Between The Lines' Scott Harris spoke with BBC television reporter Greg Palast, author of the New York Times bestseller, "The Best Democracy Money Can Buy," who's investigations uncovered a Republican purge of tens of thousands of voters in the 2000 Florida election. Palast discusses his investigation into the 2004 election and explains why he believes that if all the votes are counted, John Kerry would win the presidency.

Read Greg Palast's columns online and get more information about his new BBC-TV film documentary, "Bush Family Fortunes," at

Related links:

U.S. Electoral System Tainted
by Partisan Administration of
Voter Registration and Ballot Count

Interview with Bruce Ackerman,
Yale University professor of constitutional law,
conducted by Melinda Tuhus

Although it appears that George W. Bush won the presidential election with a majority of electoral votes and about 3 million more votes than his opponent -- the election also revealed deep -- perhaps fatal flaws in the linchpin of American democracy -- the concept that everyone's vote counts equally. Watchdog groups documented problems with voter intimidation, so-called "lost" ballots, and millions of ballots that were cast on electronic voting machines with no paper trail.

One flaw that underlies many of the nation's electoral problems is that the guarantor in each state of a citizens' right to vote -- the secretary of state -- is a partisan political operative. This was made starkly clear in Florida's 2000 election, when Secretary of State Katherine Harris served simultaneously as candidate George W. Bush campaign co-chair. The same thing occurred this year in the critical state of Ohio, where Republican Secretary of State Kenneth Blackwell served as co-chair of President Bush's re-election campaign in that state.

Between The Lines' Melinda Tuhus spoke with Bruce Ackerman, professor of constitutional law at Yale University School of Law, about the origins of the American system which has partisan officials overseeing the electoral process, and explains how other nations surpass the U.S. when it comes to running fair and transparent elections.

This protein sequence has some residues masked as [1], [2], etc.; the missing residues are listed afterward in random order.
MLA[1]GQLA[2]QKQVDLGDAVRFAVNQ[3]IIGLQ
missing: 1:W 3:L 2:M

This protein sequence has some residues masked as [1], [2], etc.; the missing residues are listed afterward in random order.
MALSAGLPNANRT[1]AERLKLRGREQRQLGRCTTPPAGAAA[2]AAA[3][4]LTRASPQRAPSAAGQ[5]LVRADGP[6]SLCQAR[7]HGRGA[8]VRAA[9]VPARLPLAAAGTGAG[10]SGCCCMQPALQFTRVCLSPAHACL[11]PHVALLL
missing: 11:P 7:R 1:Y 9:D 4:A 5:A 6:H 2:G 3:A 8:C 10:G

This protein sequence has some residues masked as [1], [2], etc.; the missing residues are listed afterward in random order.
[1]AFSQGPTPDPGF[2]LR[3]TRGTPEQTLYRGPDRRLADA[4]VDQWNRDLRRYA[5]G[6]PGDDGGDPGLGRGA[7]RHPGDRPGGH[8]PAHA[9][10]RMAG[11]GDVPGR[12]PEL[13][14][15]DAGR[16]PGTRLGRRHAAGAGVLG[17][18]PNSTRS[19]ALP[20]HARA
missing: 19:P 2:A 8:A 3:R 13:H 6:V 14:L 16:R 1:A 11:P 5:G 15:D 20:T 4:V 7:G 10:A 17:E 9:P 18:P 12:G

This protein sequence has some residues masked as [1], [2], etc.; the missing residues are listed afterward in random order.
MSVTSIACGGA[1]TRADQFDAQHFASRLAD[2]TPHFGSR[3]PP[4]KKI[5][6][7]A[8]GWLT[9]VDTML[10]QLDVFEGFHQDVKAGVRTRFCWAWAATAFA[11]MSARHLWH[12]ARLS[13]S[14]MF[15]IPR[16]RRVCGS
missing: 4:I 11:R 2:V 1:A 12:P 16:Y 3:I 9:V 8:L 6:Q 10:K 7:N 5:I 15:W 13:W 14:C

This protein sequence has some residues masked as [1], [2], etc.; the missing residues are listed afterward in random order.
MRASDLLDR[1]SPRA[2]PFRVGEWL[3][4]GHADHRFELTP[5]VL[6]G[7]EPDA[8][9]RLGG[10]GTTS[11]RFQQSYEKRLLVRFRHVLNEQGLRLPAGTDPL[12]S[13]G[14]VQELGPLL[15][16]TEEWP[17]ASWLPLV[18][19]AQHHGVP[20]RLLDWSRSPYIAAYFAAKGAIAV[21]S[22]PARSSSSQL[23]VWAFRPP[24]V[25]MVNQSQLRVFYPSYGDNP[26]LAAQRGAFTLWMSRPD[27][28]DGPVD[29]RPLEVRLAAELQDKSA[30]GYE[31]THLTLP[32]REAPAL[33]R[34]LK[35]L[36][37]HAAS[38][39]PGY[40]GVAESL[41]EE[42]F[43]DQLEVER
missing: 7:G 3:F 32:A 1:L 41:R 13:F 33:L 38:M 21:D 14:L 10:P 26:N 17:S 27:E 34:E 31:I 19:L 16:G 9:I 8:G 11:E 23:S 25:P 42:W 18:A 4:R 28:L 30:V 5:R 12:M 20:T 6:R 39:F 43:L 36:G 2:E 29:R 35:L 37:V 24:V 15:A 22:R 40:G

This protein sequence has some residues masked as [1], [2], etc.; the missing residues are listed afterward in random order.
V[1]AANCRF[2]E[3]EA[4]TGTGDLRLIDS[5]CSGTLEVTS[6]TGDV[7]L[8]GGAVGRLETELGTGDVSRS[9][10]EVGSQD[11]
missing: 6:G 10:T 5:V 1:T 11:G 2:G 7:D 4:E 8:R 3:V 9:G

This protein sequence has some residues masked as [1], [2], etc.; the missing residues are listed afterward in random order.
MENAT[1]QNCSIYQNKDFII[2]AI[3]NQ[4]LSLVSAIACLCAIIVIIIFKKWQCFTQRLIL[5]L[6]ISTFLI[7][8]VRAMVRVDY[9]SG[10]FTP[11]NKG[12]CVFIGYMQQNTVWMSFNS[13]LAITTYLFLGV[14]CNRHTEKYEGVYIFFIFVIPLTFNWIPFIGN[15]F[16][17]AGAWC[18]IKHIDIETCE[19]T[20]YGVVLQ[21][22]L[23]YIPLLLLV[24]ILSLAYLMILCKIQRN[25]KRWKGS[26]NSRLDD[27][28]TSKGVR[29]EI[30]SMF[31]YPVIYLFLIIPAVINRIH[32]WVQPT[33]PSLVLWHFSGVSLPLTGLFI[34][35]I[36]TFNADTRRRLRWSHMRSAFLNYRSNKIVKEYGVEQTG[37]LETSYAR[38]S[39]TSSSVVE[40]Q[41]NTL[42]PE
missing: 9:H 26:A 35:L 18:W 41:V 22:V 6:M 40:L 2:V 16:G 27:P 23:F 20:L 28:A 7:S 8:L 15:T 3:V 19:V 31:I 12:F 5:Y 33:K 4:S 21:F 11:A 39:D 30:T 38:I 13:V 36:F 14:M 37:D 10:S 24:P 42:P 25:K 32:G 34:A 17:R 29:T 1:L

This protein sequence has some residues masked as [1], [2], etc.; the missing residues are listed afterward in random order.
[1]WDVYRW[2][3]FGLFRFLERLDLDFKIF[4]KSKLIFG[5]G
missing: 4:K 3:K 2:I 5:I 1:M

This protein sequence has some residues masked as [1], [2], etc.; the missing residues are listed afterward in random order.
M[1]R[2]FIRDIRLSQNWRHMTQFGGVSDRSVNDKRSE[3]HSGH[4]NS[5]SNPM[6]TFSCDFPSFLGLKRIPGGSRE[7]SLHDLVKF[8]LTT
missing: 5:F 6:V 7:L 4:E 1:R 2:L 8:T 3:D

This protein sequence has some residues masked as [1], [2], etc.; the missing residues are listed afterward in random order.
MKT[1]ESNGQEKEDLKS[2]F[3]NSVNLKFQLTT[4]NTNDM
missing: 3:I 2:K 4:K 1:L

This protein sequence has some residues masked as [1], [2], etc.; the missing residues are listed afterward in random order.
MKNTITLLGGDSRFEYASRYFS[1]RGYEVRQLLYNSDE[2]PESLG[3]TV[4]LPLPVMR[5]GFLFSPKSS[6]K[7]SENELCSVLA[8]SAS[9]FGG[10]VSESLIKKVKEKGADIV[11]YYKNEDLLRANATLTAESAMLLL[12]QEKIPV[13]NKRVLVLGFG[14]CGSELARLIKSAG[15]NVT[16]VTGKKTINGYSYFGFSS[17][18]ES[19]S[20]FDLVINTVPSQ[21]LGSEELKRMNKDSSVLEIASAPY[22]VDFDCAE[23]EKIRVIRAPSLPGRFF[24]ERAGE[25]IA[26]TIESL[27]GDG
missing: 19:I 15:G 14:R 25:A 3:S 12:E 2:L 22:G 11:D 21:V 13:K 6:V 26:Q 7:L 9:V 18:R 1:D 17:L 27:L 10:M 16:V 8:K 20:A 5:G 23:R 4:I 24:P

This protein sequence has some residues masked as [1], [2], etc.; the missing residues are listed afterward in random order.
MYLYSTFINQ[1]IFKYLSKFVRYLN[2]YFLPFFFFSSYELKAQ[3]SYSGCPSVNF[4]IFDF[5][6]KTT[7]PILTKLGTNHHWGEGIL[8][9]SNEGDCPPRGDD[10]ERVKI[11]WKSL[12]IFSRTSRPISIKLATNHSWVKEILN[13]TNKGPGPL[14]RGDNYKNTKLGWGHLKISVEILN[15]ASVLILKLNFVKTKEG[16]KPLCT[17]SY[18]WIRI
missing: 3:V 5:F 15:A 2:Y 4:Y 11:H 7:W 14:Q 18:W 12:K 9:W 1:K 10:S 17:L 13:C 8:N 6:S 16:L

For more information on electoral reforms, call the Center for Voting and Democracy at (301) 270-4616 or visit the group's website at

Moral Values Issues of Unjust War
and Poverty Ignored By
Candidates in 2004 Election

Interview with Rev. Jim Wallis,
editor of Sojourners Magazine,
conducted by Scott Harris

After casting their ballots on Nov. 2, a sampling of voters were questioned about the issues important to them. Pollsters reported that the 22 percent of U.S. voters who named "moral values" as their primary issue supported President Bush by an overwhelming percent. Opposition to abortion, and gay marriage were among the issues most important to these voters.

After John Kerry conceded the election to Mr. Bush, the media and the "pundits-ocracy" focused like a laser beam on the perceived "moral values gap" between the Democratic and Republican parties. In the aftermath of their defeat, elected Democrats and party officials joined in the hand wringing and the search for answers as to why they were unable to connect with Americans living in the "red state" heartland. Some commentators went so far as to suggest that because gay marriage was such a losing issue for Democrats, they should abandon their fight to extend equal rights and protections for gay and lesbian citizens. Many progressives, fearing that Democrats would now swing to the right in order to win future elections, cautioned that a belief in moral values should incorporate a rejection of unjust wars, support for policies to overcome poverty and protection of the environment.

Between The Lines' Scott Harris spoke with Rev. Jim Wallis, a long time social justice religious activist and editor of Sojourners Magazine. He assesses the issue of moral values as expressed by voters in the 2004 presidential election and offers advise on new ways to reach out to voters whose' politics are driven by fear and rejection of the unfamiliar.

Contact Sojourners magazine by calling (202) 328-8842 or read Rev. Wallis' commentaries online at:

This week's summary
of under-reported news

Compiled by Bob Nixon

  • Aid agencies, including the United Nations World Food Program, are evacuating staff and shutting down operations in Sudan's wartorn Darfur region, abandoning 160,000 refugees who rely on food aid to survive. ("Darfur Aid Groups Fear Fresh Violence, Move Staff," Reuters, Nov. 5 and Nov. 14, 2004)
  • The Bulletin of Atomic Scientists documents a growing global stockpile of plutonium and highly enriched uranium -- 3,700 metric tons of material to make hundreds of nuclear weapons in nearly 60 countries. ("Growing stock of nuke bomb material growing," Reuters, Oct. 3, 2004)
  • Despite growing number of lawsuits against factory farms -- which warehouse chickens, hogs and cows, producing an annual total of 1.3 billion tons of waste that create toxic emissions -- the EPA is seeking voluntary agreements with the poultry industry to set up air pollution monitoring. ("Environmental Hogwash," In These Times, Oct. 25, 2004)